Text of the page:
Airlines are supposed to allow a specific amount time between connecting flights. The minimum connection time varies by airport and type of connection (domestic to domestic or domestic to international, for example). Each airport has its own list of minimum connection times. If you book connecting flights on the same airline, the reservation system is supposed to use this minimum connection time information to determine how much time you will have to change planes.
This sounds like a simple process, but anyone who has sprinted through an airport might be forgiven for believing that the system does not help the majority of travelers. If you are planning a trip that involves connecting flights, you may wish to choose a connecting flight that is different from the one your airline's computerized reservation system recommends. There are many factors that can affect how much time you have to change planes, and it is your responsibility to plan an itinerary that includes an appropriate airport layover.
To determine how much time you will need to change planes in a particular airport, look up minimum connection times online and factor in extenuating circumstances that might apply to your trip.
The following factors could affect the amount of time you have to get to your connecting flight:
If you have booked travel on two different airlines, you are responsible for deciding how much time to allow between flights. Your airlines do not have to help you resolve flight connection problems if you have not allowed the minimum connection time for your flights and airport.
Customs and Immigration
Clearing customs and immigration can take five minutes or several hours, depending on your airport, the time of day, the month you travel and many other factors. If you are traveling to another country, find out where you will go through customs and add at least two hours to the minimum connection time for that airport. If your airline suggests an itinerary that includes only two hours between flights and you know you must go through customs and immigration, add more time to your itinerary. Two hours is usually not enough time.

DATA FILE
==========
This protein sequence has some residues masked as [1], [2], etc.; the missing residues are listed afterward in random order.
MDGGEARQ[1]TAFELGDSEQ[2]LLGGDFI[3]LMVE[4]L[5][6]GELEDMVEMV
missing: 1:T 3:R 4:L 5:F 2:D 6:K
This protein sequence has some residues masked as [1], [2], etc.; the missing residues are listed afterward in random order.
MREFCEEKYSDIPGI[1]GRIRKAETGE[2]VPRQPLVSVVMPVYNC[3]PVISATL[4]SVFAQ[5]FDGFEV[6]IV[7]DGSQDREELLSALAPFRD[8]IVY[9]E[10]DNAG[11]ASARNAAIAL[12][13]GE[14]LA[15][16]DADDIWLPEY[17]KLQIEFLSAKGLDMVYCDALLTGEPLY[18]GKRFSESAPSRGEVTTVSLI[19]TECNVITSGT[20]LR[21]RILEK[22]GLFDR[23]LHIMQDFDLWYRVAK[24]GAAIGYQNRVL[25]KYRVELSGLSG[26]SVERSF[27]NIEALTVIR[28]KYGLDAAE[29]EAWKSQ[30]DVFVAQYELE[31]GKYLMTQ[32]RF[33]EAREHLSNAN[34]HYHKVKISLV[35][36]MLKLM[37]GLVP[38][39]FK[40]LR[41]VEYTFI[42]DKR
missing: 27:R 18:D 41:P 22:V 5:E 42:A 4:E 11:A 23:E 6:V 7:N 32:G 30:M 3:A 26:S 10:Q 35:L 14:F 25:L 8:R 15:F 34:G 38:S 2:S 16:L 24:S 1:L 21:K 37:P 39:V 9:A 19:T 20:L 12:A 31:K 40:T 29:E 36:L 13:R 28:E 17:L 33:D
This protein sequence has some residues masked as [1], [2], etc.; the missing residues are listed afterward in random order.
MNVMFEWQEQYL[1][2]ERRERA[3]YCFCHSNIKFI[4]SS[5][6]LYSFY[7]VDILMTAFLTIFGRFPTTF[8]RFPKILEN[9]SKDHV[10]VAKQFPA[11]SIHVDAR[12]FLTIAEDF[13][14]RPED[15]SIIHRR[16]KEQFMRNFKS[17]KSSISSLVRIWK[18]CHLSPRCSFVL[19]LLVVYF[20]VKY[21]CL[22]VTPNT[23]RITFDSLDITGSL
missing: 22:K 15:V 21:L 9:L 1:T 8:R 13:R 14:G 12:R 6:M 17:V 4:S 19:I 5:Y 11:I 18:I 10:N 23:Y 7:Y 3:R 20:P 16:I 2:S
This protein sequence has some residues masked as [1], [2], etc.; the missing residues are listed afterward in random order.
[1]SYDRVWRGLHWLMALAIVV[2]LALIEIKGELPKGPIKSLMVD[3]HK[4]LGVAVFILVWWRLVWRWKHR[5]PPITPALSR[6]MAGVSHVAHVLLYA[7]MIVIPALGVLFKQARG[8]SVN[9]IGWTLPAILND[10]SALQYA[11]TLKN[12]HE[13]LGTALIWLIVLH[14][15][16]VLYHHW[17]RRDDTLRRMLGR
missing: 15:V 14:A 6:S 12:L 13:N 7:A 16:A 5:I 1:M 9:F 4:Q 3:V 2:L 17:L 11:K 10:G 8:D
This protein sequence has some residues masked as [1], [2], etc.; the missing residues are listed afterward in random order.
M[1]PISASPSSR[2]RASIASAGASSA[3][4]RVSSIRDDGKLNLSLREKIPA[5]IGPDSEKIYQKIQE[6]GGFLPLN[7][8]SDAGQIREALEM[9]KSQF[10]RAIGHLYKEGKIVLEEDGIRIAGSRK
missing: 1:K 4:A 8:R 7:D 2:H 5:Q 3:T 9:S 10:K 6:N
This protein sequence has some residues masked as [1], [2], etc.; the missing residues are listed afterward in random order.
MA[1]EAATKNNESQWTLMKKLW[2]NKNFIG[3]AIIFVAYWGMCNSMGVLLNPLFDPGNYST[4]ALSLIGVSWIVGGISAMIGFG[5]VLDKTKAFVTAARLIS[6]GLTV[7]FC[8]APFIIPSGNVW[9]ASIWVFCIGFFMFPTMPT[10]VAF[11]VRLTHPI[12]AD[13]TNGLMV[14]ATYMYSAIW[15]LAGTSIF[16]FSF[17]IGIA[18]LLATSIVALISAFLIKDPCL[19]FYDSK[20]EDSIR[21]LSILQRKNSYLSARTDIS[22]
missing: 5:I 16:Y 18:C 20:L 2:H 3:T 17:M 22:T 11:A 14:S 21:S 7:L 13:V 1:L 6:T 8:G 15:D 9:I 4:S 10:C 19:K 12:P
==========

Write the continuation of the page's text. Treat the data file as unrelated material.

(Tip: If you are connecting through an airport you have never visited before, call your airline and ask about customs processes so that you won't be surprised by the location of your customs interview.)
Some airports, such as London's Heathrow Airport, make all connecting passengers on international flights go through security screening between flights. Allow extra time for this process in addition to the time you added for clearing customs and immigration.
It takes more time to get to your connecting flight's departure gate at a large airport than at a smaller one. If you are flying through a large, busy airport, allow extra time to make that connection.
Summer thunderstorms, winter snows and unexpected weather events can ground flights or trap airplanes in a long de-icing line. If you are traveling during the summer, winter or hurricane season, add extra time at your layover airport to cover possible weather delays.
Your airline will arrange wheelchair assistance for you if you ask for it, but you may need to wait for a wheelchair attendant to arrive at your check-in counter or transfer gate. Allow plenty of time between flights if you need wheelchair assistance.
Travel Planning Considerations
You may also wish to consider these issues when deciding how much time to allow between flights.
Do You Want Your Baggage to Arrive on Time?
When it comes to baggage arrival, there are no guarantees. Your luggage is less likely to be left behind if you have allowed enough time between connecting flights for your suitcases to be transferred. Remember to pack all essential items, especially medications and valuables, in your carry-on bag.
Do You Need to Eat Between Flights?
Some travelers, particularly those who must pay close attention to their diets, need to eat between flights or need the wider choice of dining options that an airport terminal can provide. If you know you will need to eat between connecting flights, add at least an hour to your layover time.
Does Your Service Animal Need Food or a Bathroom Break?
If you are traveling with a service animal, you will want to give it a bathroom break and, perhaps, a meal. Most airports have only one service animal relief area, and it may be at the opposite end of the airport from your connecting flight's departure gate. Look at an airport map to see how far you'll need to travel and allow plenty of extra time to care for your service animal.